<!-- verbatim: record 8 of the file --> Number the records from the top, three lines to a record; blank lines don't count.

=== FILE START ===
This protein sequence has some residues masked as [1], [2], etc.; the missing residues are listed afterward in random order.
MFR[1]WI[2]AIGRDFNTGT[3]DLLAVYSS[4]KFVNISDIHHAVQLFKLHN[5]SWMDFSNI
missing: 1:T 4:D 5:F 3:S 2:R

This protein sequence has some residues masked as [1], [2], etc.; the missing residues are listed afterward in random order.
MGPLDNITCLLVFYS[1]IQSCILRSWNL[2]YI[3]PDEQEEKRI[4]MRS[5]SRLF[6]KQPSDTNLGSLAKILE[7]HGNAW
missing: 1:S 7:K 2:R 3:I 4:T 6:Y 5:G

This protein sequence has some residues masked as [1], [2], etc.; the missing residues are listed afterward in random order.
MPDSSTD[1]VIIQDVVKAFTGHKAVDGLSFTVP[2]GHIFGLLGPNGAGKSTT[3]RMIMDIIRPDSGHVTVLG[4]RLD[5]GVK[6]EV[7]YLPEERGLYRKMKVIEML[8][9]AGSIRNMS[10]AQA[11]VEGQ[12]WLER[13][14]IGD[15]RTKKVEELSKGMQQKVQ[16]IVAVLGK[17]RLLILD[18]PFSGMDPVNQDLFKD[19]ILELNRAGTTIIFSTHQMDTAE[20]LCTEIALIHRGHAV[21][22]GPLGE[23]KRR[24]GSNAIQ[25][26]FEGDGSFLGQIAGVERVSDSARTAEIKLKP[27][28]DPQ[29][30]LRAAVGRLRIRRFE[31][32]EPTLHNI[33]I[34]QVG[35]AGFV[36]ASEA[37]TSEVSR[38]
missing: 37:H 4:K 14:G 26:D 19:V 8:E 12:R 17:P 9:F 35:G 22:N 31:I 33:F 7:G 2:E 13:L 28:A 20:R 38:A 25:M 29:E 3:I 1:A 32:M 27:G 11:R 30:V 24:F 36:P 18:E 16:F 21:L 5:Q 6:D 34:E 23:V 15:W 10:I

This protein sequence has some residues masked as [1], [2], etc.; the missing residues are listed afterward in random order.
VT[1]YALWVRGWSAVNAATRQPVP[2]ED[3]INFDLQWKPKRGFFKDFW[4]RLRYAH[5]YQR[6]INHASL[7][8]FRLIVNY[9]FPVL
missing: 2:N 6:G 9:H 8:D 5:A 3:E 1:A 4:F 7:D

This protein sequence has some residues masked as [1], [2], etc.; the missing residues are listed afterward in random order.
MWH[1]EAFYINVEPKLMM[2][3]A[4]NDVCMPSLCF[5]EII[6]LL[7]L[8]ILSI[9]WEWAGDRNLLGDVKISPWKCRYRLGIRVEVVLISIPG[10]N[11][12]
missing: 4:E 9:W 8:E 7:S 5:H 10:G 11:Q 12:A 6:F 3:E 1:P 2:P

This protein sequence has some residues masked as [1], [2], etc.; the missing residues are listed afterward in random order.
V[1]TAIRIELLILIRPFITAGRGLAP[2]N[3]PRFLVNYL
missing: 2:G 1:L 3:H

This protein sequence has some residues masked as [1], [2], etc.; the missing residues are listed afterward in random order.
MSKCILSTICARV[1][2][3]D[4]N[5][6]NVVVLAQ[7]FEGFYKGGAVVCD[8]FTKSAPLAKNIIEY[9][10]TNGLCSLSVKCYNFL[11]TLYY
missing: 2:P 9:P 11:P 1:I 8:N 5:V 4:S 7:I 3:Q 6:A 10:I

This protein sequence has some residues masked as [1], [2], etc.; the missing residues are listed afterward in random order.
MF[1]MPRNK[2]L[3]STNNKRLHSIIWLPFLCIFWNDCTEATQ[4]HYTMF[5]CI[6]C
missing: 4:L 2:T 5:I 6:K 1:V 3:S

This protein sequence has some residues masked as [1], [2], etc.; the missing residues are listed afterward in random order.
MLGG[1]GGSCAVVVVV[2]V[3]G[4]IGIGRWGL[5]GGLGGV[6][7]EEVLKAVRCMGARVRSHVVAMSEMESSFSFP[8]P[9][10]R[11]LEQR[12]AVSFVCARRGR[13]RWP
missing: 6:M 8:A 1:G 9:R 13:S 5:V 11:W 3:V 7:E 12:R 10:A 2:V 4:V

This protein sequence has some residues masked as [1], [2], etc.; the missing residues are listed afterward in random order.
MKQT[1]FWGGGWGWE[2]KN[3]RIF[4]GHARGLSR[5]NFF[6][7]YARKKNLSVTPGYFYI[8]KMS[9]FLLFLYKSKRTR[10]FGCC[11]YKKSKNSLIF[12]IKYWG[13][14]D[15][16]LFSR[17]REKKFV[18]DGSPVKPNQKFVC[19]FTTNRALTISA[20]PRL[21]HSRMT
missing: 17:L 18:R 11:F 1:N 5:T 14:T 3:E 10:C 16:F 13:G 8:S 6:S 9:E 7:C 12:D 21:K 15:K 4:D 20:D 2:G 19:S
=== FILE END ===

This protein sequence has some residues masked as [1], [2], etc.; the missing residues are listed afterward in random order.
MF[1]MPRNK[2]L[3]STNNKRLHSIIWLPFLCIFWNDCTEATQ[4]HYTMF[5]CI[6]C
missing: 4:L 2:T 5:I 6:K 1:V 3:S